The search strategy aims to find both published and unpublished studies. A three-step search strategy will be utilized in this review. An initial limited search of MEDLINE and CINAHL will be undertaken followed by an analysis of the text words contained in the title and abstract, and of the index terms used to describe the article. A second search using all identified keywords and index terms will then be undertaken across all included databases. Thirdly, the reference list of all identified reports and articles will be searched for additional studies. Studies published in the English language will be considered for inclusion in the review. Studies published from 1995 to September 2013 will be considered for inclusion in the review. In order to analyze the most current and contemporary body of evidence, this review will only consider published articles from 1995 onwards. To justify this time period it is critical to reflect upon the changes that have occurred within Australia in relation to a number of influences including nurse education, changes in health acuity and workforce demands. This period also saw the introduction of Assistants in Nursing (AIN's) into the acute care health workforce. Furthermore, since 1995, nursing practice was heavily influenced by regulatory bodies such as the Australian Nursing and Midwifery Council.25, 26 These influences have greatly affected and influenced models of care delivery. Data from studies prior to this period of time, considering the significant movements and changes in workforce dynamics, would be superfluous to the outcomes of this systematic review.
The databases to be searched include:
Cochrane Library (CENTRAL)
The search for unpublished studies will include:
ProQuest Dissertations and Theses
Initial keywords: please refer to logic grid: (Appendix I).
Assessment of methodological quality
Quantitative papers selected for retrieval will be assessed by two independent reviewers for methodological validity prior to inclusion in the review using standardized critical appraisal instruments from the Joanna Briggs Institute Meta-Analysis of Statistics Assessment and Review Instrument (JBI-MAStARI) (Appendix II). Any disagreements that arise between the reviewers will be resolved through discussion, or with a third reviewer.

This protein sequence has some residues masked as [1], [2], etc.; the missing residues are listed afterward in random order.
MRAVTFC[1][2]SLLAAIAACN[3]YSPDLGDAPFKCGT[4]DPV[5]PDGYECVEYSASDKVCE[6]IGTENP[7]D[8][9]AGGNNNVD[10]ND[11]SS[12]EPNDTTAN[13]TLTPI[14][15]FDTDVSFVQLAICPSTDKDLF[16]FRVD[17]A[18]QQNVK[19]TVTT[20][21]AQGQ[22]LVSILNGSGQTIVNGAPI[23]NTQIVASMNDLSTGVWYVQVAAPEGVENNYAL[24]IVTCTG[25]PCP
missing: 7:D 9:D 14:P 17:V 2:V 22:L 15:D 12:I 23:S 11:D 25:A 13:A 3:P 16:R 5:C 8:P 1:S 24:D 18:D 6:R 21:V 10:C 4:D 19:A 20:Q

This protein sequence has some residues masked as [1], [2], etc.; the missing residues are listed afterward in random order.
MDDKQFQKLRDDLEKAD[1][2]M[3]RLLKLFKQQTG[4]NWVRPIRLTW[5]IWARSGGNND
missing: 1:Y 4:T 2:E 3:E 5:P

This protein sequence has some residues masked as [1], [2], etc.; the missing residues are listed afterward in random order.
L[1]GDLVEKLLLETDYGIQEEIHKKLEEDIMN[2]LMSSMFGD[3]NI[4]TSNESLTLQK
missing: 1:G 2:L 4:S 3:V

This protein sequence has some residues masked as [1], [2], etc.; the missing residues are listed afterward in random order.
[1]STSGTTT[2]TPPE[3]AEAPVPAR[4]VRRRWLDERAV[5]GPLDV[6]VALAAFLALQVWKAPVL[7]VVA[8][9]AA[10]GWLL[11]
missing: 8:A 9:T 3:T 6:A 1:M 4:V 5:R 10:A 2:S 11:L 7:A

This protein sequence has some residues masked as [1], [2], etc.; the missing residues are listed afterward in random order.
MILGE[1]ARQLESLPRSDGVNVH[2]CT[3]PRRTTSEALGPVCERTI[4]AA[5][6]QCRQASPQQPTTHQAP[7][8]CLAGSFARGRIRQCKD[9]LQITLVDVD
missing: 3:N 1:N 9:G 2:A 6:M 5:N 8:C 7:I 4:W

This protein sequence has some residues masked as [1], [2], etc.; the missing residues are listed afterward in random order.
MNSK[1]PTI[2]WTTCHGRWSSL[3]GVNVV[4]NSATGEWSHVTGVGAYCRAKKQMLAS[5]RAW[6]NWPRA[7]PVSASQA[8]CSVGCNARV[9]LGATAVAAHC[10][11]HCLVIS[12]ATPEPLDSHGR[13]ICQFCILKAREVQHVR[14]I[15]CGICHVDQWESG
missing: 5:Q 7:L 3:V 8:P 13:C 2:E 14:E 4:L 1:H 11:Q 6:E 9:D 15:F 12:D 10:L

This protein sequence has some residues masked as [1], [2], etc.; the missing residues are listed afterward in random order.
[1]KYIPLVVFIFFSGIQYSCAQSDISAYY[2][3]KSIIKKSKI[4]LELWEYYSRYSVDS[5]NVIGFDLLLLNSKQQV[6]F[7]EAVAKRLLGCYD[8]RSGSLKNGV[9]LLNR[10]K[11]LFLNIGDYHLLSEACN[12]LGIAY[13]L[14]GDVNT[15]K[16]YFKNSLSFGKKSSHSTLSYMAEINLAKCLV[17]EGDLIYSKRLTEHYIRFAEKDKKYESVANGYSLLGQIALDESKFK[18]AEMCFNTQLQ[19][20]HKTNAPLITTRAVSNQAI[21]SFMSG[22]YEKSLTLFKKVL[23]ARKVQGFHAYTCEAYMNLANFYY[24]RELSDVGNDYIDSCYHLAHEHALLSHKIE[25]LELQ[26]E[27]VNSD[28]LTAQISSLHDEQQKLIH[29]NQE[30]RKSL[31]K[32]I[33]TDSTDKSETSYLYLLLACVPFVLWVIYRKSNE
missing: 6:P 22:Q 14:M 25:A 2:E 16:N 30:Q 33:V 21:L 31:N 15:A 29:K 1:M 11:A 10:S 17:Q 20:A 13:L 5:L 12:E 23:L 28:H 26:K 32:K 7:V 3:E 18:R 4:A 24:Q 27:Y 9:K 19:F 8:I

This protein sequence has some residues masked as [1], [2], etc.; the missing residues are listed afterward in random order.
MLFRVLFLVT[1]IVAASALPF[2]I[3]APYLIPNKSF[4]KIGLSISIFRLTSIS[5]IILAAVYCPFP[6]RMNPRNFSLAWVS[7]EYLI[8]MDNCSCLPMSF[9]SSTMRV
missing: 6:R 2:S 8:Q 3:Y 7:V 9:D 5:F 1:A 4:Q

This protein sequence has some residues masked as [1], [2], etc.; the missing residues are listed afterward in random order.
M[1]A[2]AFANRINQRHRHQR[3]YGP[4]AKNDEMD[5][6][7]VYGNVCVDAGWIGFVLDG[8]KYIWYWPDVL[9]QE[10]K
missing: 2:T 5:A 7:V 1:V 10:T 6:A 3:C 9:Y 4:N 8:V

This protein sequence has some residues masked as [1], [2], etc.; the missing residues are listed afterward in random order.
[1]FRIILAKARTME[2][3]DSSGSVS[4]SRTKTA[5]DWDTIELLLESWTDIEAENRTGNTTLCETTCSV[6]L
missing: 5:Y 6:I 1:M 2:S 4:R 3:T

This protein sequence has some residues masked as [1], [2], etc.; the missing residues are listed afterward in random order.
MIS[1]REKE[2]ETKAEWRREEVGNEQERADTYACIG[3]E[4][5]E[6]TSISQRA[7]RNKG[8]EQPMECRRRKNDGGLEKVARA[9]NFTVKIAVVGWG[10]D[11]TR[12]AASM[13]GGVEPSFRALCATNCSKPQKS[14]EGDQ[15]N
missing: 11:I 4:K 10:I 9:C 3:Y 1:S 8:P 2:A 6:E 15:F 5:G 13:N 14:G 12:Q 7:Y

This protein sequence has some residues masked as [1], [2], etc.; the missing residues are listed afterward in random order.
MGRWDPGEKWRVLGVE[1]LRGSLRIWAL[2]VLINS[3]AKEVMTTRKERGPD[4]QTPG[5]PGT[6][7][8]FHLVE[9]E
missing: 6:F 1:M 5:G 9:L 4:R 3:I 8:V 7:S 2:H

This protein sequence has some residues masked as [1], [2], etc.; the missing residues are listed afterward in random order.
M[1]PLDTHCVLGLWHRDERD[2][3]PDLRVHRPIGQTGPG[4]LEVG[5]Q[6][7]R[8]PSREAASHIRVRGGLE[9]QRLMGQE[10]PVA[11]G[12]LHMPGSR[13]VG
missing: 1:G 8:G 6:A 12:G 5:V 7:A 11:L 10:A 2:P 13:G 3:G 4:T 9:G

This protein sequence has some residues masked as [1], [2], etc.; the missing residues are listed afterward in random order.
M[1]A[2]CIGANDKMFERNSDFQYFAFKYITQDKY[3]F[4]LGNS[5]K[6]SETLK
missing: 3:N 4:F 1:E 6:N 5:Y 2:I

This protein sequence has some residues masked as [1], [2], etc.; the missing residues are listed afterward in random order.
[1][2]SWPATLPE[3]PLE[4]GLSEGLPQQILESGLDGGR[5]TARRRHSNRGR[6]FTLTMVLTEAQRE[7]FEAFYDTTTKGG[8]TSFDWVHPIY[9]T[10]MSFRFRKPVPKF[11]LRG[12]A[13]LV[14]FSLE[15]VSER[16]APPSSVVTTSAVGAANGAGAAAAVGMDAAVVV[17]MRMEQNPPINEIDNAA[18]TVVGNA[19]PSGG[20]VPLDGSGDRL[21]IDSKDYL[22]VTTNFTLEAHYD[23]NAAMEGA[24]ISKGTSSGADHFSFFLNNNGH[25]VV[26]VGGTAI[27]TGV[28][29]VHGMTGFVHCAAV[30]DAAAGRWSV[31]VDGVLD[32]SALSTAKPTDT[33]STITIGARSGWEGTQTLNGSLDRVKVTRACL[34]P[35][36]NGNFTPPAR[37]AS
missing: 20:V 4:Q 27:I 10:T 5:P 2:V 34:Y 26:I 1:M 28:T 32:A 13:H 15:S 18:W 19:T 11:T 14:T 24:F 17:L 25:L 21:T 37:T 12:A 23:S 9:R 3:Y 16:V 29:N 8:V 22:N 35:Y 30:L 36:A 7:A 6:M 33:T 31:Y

Data will be extracted from papers included in the review using the standardized data extraction tool from JBI-MAStARI (Appendix III). The data extracted will include specific details about the interventions, populations, study methods and outcomes of significance to the review question and specific objectives.
Quantitative data will, where possible be pooled in statistical meta-analysis using JBI-MAStARI. All results will be subject to double data entry. Effect sizes expressed as odds ratio (for categorical data) and weighted mean differences (for continuous data) and their 95% confidence intervals will be calculated for analysis. Heterogeneity will be assessed statistically using the standard Chi-square and also explored using subgroup analyses based on the different study designs included in this review. Where statistical pooling is not possible the findings will be presented in narrative form including tables and figures to aid in data presentation where appropriate.
Conflicts of interest
No conflicts of interest to declare
As this systematic review forms partial submission for the degree award of Masters of Clinical Science, a secondary reviewer (Scott King, MSc candidate) will be utilized for critical appraisal.
I would like to thank my supervisors, Associate Professor Lesley Long AM and Dr Karolina Lisy at the Joanna Briggs Institute, Adelaide for their guidance and support with this review.
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Appendix I: Logic grid initial key words
Appendix II: MAStARI appraisal instrument
Appendix III: MAStARI Data extraction instrument